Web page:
Getting on board Busing was also somewhat complicated at first. I first had to purchase a GoTo card, Metro Transit’s bus pass, at a local grocery store. Hopping on the No. 6 outside my house to get downtown for work was easy, but what if I want to go to some obscure address outside of my normal route? Bus stops in Minneapolis provide woefully little information about where buses go. For a new user, it’s enough to keep you in your car. “The transit system works reasonably well if you’re going to go downtown, or to one of the downtowns,” said professor David Levinson, a transportation expert at the University of Minnesota. “There’s relatively fewer crossconnections. So if you’re not going to downtown, but you want to go from Point A to Point B, Car2Go might very well be faster.” Are there hiccups with taking the bus? Sure. Is it colder waiting for the bus? Yes. But it was a lot warmer after I bought a better coat, wore long underwear and wrapped my head in a scarf. Taking the bus helped me discover something rare in the Twin Cities: a public environment where strangers

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occasionally talk to each other. Bus interactions aren’t always pleasant, particularly when alcohol is involved, but observing and encountering a variety of people on a daily basis is one of the things that makes city life so interesting.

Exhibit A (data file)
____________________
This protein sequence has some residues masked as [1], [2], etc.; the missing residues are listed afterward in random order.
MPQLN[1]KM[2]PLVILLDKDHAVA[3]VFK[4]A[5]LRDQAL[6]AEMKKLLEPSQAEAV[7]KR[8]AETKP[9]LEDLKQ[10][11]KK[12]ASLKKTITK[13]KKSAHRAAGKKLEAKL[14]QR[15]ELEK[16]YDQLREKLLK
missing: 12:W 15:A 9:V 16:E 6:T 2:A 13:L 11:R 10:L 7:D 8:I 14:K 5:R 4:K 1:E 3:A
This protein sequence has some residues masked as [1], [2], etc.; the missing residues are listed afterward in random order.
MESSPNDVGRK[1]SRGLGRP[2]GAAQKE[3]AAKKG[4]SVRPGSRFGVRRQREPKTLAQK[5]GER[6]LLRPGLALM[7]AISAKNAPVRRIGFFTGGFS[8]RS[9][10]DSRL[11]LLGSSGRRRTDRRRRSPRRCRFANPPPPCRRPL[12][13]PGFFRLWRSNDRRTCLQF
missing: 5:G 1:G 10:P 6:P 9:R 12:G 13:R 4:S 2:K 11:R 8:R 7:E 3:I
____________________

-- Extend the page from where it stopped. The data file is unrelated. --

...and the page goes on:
Not for everyone Going carless isn’t for everyone, of course. I happen to live along a transit corridor and not far from where I work. Many people have long commutes to and from the suburbs and rely on their cars to get their children to the soccer game and the orthodontist. “Kids plus no car seems like a Triple Lindy level of difficulty,” one Twitter follower told me when I asked about managing without a car. Not everyone has the mobility to ride a bike, and the bus system isn’t convenient if you work in a location that’s off the beaten track. “A lot of it just depends on how you arrange your life,” said Levinson, whose five-member family owns one car. But for some urban families, the growing number of transportation options may mean the ability to get rid of a car — or even two. They just might find — as I did — the many intangible benefits to becoming car-free.